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Which Offer Do I Take?

You took and passed your PANCE (or similar certification exam), you interviewed with multiple employers and now you have three job offers. That’s fantastic, job well done! Now the difficult part is to decide which offer to take.

When advising candidates on which offer to take, we focus on EIGHT main principle factors:



3.Salary, benefits, bonus, CME, etc

4.Call schedule

5.Work/Life Balance

6.Growth Possibilities

7.Practice Setting


We hear too often about recent graduates not taking a job in a certain specialty and wanting a job in emergency medicine or primary care so for the first few years they can experience everything. This is not a smart way to decide which offer to take. If you are not passionate about a certain specialty and want to go into a broader specialty to gain experience, that’s fine. But understand, not going into for example a surgical specialty because you feel your development and experience will be far too narrow is wrong. Any specialty you enter will afford you wonderful exposure and experience.


Select a location that you have ties to; perhaps you went to school in the area, you are form the area or your significant other is from the area. Or as aback-up you have friends in the area and like the area because it provides you the activities, and community you are targeting.

Salary, Benefits, Bonus, CME, etc

Make sure any offer provides competitive compensation and benefits. If you do not know what competitive may be, contact a one of our advisors for salary trends in the specified area and specialty (860.785-3021)

Call Schedule

Before accepting any offer, know the call schedule, commitment and how many days, nights, weekends you will be required to work or be on call. Is the call paid, is it optional, does it change over time?

Work/Life Balance

Make sure any position you are going to take offers you a work life balance that meets your needs. If you are ambitious and perhaps have the time to dedicate to the job and want to work all of the time and are 120% career focused, then this doesn’t apply to you. But if you want to carve out a great profession as a clinical provider and still have time to spend with family, friends, and travel and enjoy downtime; be sure to look at the call schedule, look at the travel requirements and figure out your commuting schedule. Also, its important to understand what type of supporting cast you have at the job; number of other providers, physicians etc; as this is a good way to forecast how much you will be responsible for.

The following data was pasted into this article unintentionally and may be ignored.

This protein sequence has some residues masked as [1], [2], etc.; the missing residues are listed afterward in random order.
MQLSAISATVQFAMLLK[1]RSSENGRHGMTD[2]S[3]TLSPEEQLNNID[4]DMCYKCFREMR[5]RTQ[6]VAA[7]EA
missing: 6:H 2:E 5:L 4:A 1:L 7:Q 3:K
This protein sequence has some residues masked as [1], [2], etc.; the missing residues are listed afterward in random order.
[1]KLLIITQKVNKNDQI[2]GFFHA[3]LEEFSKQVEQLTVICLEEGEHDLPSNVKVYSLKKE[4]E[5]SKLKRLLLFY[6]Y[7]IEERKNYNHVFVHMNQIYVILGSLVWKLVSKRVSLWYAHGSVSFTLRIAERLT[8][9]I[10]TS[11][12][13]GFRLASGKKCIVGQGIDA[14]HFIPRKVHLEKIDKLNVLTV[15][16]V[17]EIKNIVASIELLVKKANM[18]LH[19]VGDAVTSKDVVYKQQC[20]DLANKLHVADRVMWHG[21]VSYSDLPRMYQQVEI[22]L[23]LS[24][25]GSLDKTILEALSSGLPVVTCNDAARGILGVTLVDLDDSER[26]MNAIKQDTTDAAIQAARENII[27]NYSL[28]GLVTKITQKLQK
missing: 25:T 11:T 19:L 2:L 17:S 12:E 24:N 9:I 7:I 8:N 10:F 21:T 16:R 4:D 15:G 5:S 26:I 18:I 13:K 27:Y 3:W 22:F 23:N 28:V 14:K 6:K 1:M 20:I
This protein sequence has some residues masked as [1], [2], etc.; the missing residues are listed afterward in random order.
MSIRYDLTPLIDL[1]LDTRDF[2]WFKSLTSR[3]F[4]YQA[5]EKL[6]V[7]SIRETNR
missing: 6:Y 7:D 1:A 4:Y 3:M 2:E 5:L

Growth Possibilities

How many PA, NP or RN providers does the employer employ? How many new providers does the practice anticipate adding to staff in the next 12-24 months? Does the group have lead PA’s or NP’s who oversee other clinical providers? If so, what does it take to become a lead PA or NP?

Practice Setting

Decide what type of practice environment you want to work in. Each practice setting has pros and cons. Perhaps a private practice, multi-specialty group or hospital setting is what you prefer. Be sure to look at how the PA/NP model is utilized, support staff, how many other providers are on staff, is the practice support more of a team philosophy or independent structure. Does one setting offer more than travel than another, would the position be more hands-on, or more paper work oriented. What type of EMR does the practice setting have?